Events (Old)

Midwest Labor and Working-Class History Conference, April 15-16, Iowa City

The Midwest Labor and Working-Class History Conference is organized by graduate students in labor history from different university campuses in the Midwest. The conference has been meeting annually each spring since the mid-1990s, hosted each year by participating graduate students from one of the campuses. The conference provides a forum for graduate students to present their work-in-progress, usually in a workshop setting that provides constructive feedback from other participants. This year’s conference is hosted by students from the University of Iowa.

For more information, see the schedule of events.

Update & Conference Report

The Midwest Labor and Working-Class History colloquium (MLWCH) was held at the University of Iowa on April 15th and 16th, 2011, and it was a smashing success. Staughton and Alice Lynd joined graduate students in labor history from around the Midwest for the event. Pre-circulated papers were presented in a workshop format on topics including labor and working class history, human rights, immigration, and popular culture. The Lynds and student panelists ensured that the perspective of the colloquium would remain broad and international. Wilson Juarez presented a paper on the struggle to recover the memory of the genocide in Guatemala, and Jessica Schink (University of Iowa) examined mining workers struggles in Bolivia in the 1950s and 1960s. Such topics intersected nicely with Staughton Lynd’s recent visit with the Zapatistas in Chiapas, Mexico, and with the focus of the Lynd’s intellectual interests.

On Friday evening, Staughton Lynd gave a rousing keynote speech on guerrilla history to a group of approximately 80 people, many of whom were from the community. In it, he recounted his and Alice’s lifelong dedication to social justice and used their experiences to demonstrate how we can practice guerrilla history. He also reminded his audience that thought without action has plagued academia in the United States for many years. To address this conundrum, he called on those who practice history to also develop other professional skills in order to engage in struggles for social justice. The Lynd’s personal history of activism on behalf of workers, prisoners, draftees and others is an example of how that can be done.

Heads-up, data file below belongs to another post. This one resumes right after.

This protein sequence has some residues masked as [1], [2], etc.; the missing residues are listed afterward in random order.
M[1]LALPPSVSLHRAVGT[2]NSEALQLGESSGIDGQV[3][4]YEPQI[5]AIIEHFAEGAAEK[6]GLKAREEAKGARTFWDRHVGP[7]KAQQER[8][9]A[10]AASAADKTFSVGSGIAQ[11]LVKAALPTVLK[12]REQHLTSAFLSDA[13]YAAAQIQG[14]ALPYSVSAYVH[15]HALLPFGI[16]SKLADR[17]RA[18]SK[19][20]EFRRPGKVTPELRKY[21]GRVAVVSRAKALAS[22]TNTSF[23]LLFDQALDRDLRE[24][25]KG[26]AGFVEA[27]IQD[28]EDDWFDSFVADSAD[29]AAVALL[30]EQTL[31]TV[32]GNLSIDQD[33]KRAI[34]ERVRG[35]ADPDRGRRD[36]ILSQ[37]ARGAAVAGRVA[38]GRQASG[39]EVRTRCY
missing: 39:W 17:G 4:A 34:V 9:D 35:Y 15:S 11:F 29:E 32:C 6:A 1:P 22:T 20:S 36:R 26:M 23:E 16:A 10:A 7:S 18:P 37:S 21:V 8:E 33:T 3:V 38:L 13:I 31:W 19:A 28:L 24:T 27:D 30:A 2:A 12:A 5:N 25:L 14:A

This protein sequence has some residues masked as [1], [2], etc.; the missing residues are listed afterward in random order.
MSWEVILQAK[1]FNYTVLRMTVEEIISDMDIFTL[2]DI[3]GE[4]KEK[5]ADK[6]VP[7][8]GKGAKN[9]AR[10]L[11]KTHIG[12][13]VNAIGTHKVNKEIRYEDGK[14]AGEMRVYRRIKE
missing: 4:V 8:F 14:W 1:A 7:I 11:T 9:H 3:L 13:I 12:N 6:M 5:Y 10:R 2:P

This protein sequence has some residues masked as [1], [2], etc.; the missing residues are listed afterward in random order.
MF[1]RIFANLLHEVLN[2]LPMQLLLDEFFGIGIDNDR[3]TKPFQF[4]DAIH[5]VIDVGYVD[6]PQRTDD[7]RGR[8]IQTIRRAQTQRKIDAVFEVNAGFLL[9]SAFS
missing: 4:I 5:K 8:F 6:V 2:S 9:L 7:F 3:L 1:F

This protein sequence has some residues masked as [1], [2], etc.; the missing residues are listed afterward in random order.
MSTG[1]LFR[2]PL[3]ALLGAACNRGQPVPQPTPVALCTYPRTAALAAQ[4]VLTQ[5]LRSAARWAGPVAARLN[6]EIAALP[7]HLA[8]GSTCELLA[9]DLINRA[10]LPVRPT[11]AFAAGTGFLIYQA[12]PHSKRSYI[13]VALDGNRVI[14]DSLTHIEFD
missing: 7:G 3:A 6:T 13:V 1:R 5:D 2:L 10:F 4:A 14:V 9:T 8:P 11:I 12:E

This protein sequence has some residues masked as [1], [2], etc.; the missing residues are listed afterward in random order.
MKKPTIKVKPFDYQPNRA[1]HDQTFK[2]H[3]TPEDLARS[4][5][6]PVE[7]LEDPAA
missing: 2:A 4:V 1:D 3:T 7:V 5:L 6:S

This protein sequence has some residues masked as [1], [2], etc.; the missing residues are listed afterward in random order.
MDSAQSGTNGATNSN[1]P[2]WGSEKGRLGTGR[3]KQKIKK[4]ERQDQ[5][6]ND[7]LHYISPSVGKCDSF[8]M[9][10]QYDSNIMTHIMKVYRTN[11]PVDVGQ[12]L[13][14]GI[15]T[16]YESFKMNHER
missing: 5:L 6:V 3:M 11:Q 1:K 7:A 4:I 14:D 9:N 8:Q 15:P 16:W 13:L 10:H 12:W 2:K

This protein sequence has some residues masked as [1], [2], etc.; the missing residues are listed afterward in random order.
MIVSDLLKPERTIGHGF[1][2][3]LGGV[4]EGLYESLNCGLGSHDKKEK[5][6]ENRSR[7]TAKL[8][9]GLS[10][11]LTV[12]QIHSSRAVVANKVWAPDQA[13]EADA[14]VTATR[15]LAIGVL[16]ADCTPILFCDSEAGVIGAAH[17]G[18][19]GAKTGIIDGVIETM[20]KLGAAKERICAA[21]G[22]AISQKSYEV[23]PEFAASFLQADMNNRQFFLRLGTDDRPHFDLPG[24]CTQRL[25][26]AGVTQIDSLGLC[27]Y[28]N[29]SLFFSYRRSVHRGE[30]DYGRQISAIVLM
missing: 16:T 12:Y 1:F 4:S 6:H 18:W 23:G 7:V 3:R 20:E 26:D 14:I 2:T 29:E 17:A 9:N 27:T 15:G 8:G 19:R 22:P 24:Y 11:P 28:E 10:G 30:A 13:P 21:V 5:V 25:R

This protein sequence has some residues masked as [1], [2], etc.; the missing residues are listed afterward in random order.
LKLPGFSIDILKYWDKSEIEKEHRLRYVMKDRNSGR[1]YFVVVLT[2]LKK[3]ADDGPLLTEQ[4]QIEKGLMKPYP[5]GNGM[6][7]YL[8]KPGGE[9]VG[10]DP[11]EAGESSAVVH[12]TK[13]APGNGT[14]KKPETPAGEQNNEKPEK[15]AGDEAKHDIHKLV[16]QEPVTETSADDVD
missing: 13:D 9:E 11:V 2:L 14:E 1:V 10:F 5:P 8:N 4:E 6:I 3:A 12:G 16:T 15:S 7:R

The Lynds encouraged graduate students who participated in MLWCH to learn to let the voice of historical participants speak by viewing themselves as equal to their subjects. In doing so, historians must reconsider their own intellectual boundaries that often prevent them from capturing history from the perspective of the actor. Alice provided the colloquium with a powerful example of this when she spoke about her and Staughton’s work with inmates who are kept in extreme isolation in the Supermax prison in Ohio. The Lynds work closely with inmates and have gained their perspective on issues that take place within the prison, and let the voices of the confined drive their own history. Using this methodology, the Lynd’s have noticed that white supremacists, Muslim extremists, and black nationalists supported one another to fight against prison guard violence, extreme isolation, and other human rights issues that prisoners in Supermax institutions experience on a daily basis. Those stories would (and will continue to be) lost unless historians can listen closely to the historical actors and set aside their own personal biases.

Many graduate students and other participants were inspired by the community building that the MLWCH colloquium generated. Sarah Frohardt-Lane (University of Illinois at Urbana-Champaign) captured the mood of most of the participants when she explained that she and her colleagues from Urbana Champaign, Janine Giordano-Drake and Emily Pope-Obeda, “left feeling so energized about labor history.” Nate Holdren, who studies legal history at the University of Minnesota, explained that, “as someone who is not a labor historian, the colloquium was a fantastic way to meet and engage with a range of scholars in the field.” Wilson Juarez appreciated that sense of camaraderie that is such a central part of MLWCH. In particular he noted that it was “very inspirational because there is not typically a lot of activism in our generation.” This feeling of camaraderie was epitomized in the closing moments of the conference, in which Staughton Lynd led the participants in singing “One Man’s Hands” and “Solidarity Forever.”

Every year, MLWCH generates interest among new scholars who have an interest in labor and working class history, and share a strong commitment to social justice. This year, students from the University of Minnesota and the University of Wisconsin–Milwaukee had a particularly strong presence, along with students from Purdue, University of Illinois—Urbana, and University of Iowa. Graduate students in the history department at the University of Wisconsin at Milwaukee have generously offered to host the colloquium in Spring 2012 (if the University has not been closed by Governor Scott Walker).

See Also: MLWCH Wisconsin Discussion